Numbers 12:6
And he said, Hear now my words: If there be a prophet among you, I the LORD will make myself known unto him in a vision, and will speak unto him in a dream.
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EXPOSITORY (ENGLISH BIBLE)
(6) If there be a prophet . . . —Better, If there be to (or, among) ycu a prophet of Jehovah, I will make myself known unto him in a vision, and speak unto him. The LXX. and Vulgate connect the word “Jehovah” with the former, not with the latter part of the clause. The mode of communication between God and Moses differed in the respects which are enumerated in Numbers 12:8 from the mode of communication by visions or dreams, in which God communicated His will to others.

Numbers 12:6. If there be a prophet among you — If you be prophets, yet know there is a difference among prophets, nor do I put equal honour upon all of them. In a vision — To some the divine will was communicated by strong impressions upon their imaginations when they were awake, but in an ecstasy, as in the case of Abraham, Genesis 15:1; Jacob, Genesis 46:2; and Daniel 8:1-15. Now we never read that Moses was thus entranced in a prophetic vision. He was always awake and quite master of himself when conversing with God, or receiving communications from him. In a dream — To others God revealed his mind by figurative, enigmatical representations, exhibited to them in their sleep; as the ladder which was represented to Jacob in a dream, Genesis 28:12.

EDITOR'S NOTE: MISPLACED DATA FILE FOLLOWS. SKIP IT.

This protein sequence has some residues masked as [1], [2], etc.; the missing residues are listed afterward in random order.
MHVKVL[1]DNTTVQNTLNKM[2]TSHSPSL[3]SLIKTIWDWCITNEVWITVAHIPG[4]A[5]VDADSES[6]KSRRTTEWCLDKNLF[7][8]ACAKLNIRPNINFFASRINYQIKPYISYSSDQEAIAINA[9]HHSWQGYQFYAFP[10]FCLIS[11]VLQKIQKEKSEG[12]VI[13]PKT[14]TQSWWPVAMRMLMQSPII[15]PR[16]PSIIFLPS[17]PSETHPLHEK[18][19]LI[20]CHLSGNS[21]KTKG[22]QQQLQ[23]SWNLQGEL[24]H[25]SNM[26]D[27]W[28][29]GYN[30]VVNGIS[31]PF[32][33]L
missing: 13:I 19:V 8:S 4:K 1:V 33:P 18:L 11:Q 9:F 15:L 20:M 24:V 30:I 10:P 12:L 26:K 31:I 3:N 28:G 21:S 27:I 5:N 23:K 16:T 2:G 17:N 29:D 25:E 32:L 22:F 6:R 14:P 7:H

12:1-9 The patience of Moses was tried in his own family, as well as by the people. The pretence was, that he had married a foreign wife; but probably their pride was hurt, and their envy stirred up, by his superior authority. Opposition from our near relations, and from religious friends, is most painful. But this is to be looked for, and it will be well if in such circumstances we can preserve the gentleness and meekness of Moses. Moses was thus fitted to the work he was called to. God not only cleared Moses, but praised him. Moses had the spirit of prophecy in a way which set him far above all other prophets; yet he that is least in the kingdom of heaven, is greater than he; and our Lord Jesus infinitely excels him, Heb 3:1. Let Miriam and Aaron consider whom it was they insulted. We have reason to be afraid of saying or doing any thing against the servants of God. And those are presumptuous indeed who are not afraid to speak evil of dignities, 2Pe 2:10. The removal of God's presence is the surest and saddest token of God's displeasure. Woe to us, if he depart! he never departs, till by sin and folly we drive him from us.The man Moses was very meek - In this and in other passages in which Moses no less unequivocally records his own faults (compare Numbers 20:12 ff; Exodus 4:24 ff; Deuteronomy 1:37), there is the simplicity of one who bare witness of himself, but not to himself (compare Matthew 11:28-29). The words are inserted to explain how it was that Moses took no steps to vindicate himself, and why consequently the Lord so promptly intervened.6, 7. Hear now my words—A difference of degree is here distinctly expressed in the gifts and authority even of divinely commissioned prophets. Moses, having been set over all God's house, (that is, His church and people), was consequently invested with supremacy over Miriam and Aaron also and privileged beyond all others by direct and clear manifestations of the presence and will of God. If you be prophets, as you pretend, yet know there is a difference among prophets, nor do I put equal authority and honour upon all of them. By a vision God represents things to the mind of a prophet when he is awake, as Genesis 15:1 46:2 Daniel 8:18 10:8. By a dream God manifests his mind to them when asleep, as Genesis 20:3 28:12.